How do prospects respond?
“The prospects respond well to the calls and appreciate the service. If they are not for whatever the reason, we take them off the registration system straight away. I have not come across a case where this has happened though!”
Can you say “good customer service,” anyone?
Why they’re doing this
“We decided to use this as it registers their interest on our computer system in real time. It also gives them instant feedback to their interest. Most potential Tenants do not leave a message registering their interest, so this really is important. The more potential Tenants details we have, the better rents we can achieve for our Landlords and the urgent properties can be let faster.”
What about mobile applications?
“We are trying out some new ideas in regards to possible mobile applications and other uses of mobile technology to make it easier for Tenants to access our available properties. But nothing is due to be released at the moment.”
“In terms of marketing, I think the most important thing we do well and which directly helps our business is by registering all callers and registering their requirements in the best detail possible. They are then called often to update them with new properties and to keep our lists up to date.
“This allows us to generate viewings as soon as new properties become available, rather than advertising and waiting for the enquiries to come along. This proactive approach, allows us to give us a very low void rate on all our properties and get the best return on our client’s investment.”
What’s the goal and ROI?
You can see from Alex’s comments this approach is all about ROI. Elaborating further:
“Our goal, as always, is to give the best possible service levels to our clients (the Landlords). If we can capture information for as many potential Tenants as possible, then we stand a much better chance of doing this. Hopefully also, by showing this proactive approach and using different methods, then more Landlords will choose to use our service, which in turn drives our business to grow.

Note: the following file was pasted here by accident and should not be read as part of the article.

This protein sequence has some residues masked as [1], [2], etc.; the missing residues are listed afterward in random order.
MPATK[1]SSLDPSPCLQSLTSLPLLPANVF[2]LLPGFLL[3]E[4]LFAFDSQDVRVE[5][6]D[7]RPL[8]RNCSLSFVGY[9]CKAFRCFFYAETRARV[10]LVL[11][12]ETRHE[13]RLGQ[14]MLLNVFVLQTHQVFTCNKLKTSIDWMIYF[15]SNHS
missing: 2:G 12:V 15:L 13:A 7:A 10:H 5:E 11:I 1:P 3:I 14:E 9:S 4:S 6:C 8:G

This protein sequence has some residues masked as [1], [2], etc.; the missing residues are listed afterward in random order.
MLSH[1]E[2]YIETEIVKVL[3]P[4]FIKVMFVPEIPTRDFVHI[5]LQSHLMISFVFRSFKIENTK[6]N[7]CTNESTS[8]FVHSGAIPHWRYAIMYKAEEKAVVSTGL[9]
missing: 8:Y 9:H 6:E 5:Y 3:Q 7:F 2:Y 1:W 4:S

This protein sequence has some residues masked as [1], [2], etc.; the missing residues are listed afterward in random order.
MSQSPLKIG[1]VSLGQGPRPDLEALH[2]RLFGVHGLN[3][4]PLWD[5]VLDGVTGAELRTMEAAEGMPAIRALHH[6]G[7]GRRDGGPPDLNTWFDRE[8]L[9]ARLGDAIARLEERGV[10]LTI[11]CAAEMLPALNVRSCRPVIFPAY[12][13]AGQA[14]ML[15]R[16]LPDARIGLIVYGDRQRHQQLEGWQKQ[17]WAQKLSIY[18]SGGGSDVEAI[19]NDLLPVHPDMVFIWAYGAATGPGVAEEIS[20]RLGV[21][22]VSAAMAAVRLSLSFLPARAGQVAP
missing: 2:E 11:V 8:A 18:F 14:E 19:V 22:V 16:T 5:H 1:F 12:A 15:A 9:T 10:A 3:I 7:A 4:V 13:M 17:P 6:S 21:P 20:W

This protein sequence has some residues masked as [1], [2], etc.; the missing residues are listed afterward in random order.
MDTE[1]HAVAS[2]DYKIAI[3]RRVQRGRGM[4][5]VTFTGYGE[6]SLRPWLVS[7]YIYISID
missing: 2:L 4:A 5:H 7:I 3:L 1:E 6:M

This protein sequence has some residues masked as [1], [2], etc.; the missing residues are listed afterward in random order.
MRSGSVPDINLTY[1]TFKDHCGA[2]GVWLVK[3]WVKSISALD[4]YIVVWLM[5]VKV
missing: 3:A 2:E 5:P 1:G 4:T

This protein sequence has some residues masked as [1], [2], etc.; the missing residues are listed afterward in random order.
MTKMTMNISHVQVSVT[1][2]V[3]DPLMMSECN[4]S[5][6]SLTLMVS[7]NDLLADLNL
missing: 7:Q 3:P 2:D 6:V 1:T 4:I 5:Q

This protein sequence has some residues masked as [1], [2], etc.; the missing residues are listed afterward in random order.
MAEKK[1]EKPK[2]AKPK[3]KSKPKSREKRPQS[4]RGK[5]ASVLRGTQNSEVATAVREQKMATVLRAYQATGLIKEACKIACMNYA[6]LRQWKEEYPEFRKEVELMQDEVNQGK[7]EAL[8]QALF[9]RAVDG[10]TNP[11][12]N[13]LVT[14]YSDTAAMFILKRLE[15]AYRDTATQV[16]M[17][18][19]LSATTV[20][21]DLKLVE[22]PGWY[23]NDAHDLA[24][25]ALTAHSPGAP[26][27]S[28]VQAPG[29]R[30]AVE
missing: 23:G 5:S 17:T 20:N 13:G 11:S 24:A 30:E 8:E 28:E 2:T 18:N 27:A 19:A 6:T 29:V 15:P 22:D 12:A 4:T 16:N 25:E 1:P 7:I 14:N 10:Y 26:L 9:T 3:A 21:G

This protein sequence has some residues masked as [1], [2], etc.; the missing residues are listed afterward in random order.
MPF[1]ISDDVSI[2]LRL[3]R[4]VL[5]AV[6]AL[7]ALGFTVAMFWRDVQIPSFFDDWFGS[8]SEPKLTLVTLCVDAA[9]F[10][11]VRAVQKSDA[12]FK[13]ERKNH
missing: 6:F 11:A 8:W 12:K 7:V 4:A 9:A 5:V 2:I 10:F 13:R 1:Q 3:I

“The success will be judged on how many inquiries are received; these have been initially promising and partly depend on how many boards we actually have out there, which would not be for 100% of our recently or currently available properties, because of certain restrictions in London on which properties can and cannot have boards attached to them.”
Now, that’s smart measurement. None of this AVE crap.
How else are they using social media/networks?
“We have recently launched our own Landlord portal on our website, where Landlords can log into and find out a various wealth of information about their portfolio/properties. I think the next step is moving into some other popular mainstream ways to get our name out there, like Twitter, Facebook and possibly a blog version of our quartile newsletters.”
Pretty cool, huh? Why isn’t everyone doing this, or some version of it?
What do you think? I’d love to hear your thoughts, so do chime in. And Bryce, thank you so much for helping me get in touch with Edmund Cude. I owe you one.